In mid-April, talk-show radio host Don Imus was blasted for anon-air racial comment directed at the Rutgers University women’s basketball team. There were demands from numerous quarters that Imus be fired—we couldn’t help but contrast these calls for Imus’ head with the way Catholic-bashing is so often dismissed as “free speech.”

Two years ago, Penn Jillette (of the comedy team Penn and Teller) went on Showtime calling Mother Teresa “Mother F–king Teresa” and called the nuns who worked with her “f–king c–ts.

Showtime is owned by Viacom and that is why we wrote to its chief, Sumner Redstone, to register a complaint. He wrote back extolling the merits of “artistic freedom” and “tolerance.”

Last year, on Viacom-owned CBS radio, Jillette said Mother Teresa “had this weird kink that I think was sexual,” compared the saintly nun to Charles Manson and said she “got her [sexual] kicks watching people suffer and die.” Again, nothing was done about this.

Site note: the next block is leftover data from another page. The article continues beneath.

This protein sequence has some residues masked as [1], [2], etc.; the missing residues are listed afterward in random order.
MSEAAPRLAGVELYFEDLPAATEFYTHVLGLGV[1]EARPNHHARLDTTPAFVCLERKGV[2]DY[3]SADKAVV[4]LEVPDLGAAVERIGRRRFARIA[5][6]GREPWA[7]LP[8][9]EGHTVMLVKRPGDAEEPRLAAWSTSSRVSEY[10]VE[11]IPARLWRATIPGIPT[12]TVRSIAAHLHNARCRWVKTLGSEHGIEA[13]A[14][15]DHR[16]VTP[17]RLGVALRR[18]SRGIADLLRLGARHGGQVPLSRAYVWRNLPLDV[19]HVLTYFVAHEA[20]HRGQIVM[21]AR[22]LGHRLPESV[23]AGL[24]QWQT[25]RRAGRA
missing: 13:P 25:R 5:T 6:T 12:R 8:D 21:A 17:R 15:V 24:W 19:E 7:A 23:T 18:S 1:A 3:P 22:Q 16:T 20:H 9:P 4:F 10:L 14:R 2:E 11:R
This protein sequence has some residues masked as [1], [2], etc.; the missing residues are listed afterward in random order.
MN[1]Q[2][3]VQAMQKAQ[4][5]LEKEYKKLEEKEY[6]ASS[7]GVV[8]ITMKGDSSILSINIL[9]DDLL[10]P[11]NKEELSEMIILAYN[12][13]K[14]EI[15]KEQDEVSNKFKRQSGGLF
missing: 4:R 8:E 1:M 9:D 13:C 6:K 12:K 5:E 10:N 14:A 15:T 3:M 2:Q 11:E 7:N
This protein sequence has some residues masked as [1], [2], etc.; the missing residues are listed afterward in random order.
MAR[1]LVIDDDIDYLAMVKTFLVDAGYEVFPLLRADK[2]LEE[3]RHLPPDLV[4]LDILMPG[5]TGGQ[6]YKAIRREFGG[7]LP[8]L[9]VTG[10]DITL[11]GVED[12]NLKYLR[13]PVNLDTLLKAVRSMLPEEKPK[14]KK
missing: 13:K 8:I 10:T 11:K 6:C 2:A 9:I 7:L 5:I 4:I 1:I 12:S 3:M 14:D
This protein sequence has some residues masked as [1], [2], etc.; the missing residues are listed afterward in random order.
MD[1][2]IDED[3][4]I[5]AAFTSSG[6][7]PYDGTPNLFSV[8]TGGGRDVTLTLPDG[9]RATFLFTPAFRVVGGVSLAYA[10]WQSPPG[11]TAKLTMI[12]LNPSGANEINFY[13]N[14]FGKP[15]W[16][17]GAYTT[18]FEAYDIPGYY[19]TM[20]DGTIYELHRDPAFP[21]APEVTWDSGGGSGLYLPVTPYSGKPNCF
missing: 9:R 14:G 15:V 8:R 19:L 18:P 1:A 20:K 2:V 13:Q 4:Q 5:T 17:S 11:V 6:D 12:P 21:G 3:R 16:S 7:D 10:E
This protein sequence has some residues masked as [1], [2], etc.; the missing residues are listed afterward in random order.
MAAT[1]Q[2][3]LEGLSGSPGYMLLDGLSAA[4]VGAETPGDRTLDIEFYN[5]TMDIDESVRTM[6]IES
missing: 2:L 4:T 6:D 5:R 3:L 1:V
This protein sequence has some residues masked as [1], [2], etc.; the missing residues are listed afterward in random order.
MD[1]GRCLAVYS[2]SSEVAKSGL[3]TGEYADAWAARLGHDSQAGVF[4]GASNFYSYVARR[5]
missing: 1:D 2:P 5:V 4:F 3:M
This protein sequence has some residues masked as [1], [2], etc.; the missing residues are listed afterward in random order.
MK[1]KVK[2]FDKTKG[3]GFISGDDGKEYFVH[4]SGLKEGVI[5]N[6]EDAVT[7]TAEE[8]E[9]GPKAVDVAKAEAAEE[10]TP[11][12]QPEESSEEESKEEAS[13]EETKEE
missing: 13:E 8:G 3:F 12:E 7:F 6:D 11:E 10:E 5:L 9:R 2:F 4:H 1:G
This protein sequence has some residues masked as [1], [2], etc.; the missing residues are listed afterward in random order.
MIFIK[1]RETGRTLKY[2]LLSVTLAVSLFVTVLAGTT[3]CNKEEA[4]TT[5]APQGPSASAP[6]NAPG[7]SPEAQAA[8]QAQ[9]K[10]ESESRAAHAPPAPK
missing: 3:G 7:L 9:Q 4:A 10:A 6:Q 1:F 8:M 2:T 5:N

In 2005, Bill Maher went on HBO at the time of the death of Pope John Paul II and said, “For those who could not make the funeral, the Vatican has asked that in lieu of flowers, just stop touching your d–k.” He also said that the whole story of Jesus, the Virgin Mary and the Resurrection was “grafted from paganism”; he ended by mocking the death of the pope and the upcoming conclave.

The letter we received from HBO said that “it’s a free country, and people are free to say silly things—even on HBO.”

Right before Easter, the Catholic League protested the chocolate Jesus with his genitals exposed that was to be shown in the art gallery of the Roger Smith Hotel in midtown Manhattan (located on street level, the public was invited to eat him). Air America radio co-host Cenk Uygur, writing about it on “The Huffington Post,” said, “So is the argument that Jesus didn’t have ad–k? Or were people offended because it was too big? Too small? Too immaculate? Not immaculate enough?” Regarding Imus’ remark, Uygur was much more disturbed, calling it “derogatory and insulting.”

Similarly, Joan Walsh on said the chocolate Jesus was not “a big deal,” and advised people not to go see it if they didn’t like it. She called on Imus to be fired.

Even New York City Mayor Mike Bloomberg said “don’t pay any attention” to the chocolate Jesus, but found it necessary to brand Imus’ comments “repugnant.”

In other words, Catholic bashing is humorous and an exercise in liberty. Racism is awful. Bigotry, then, is neither good nor bad—it just depends who the target is.

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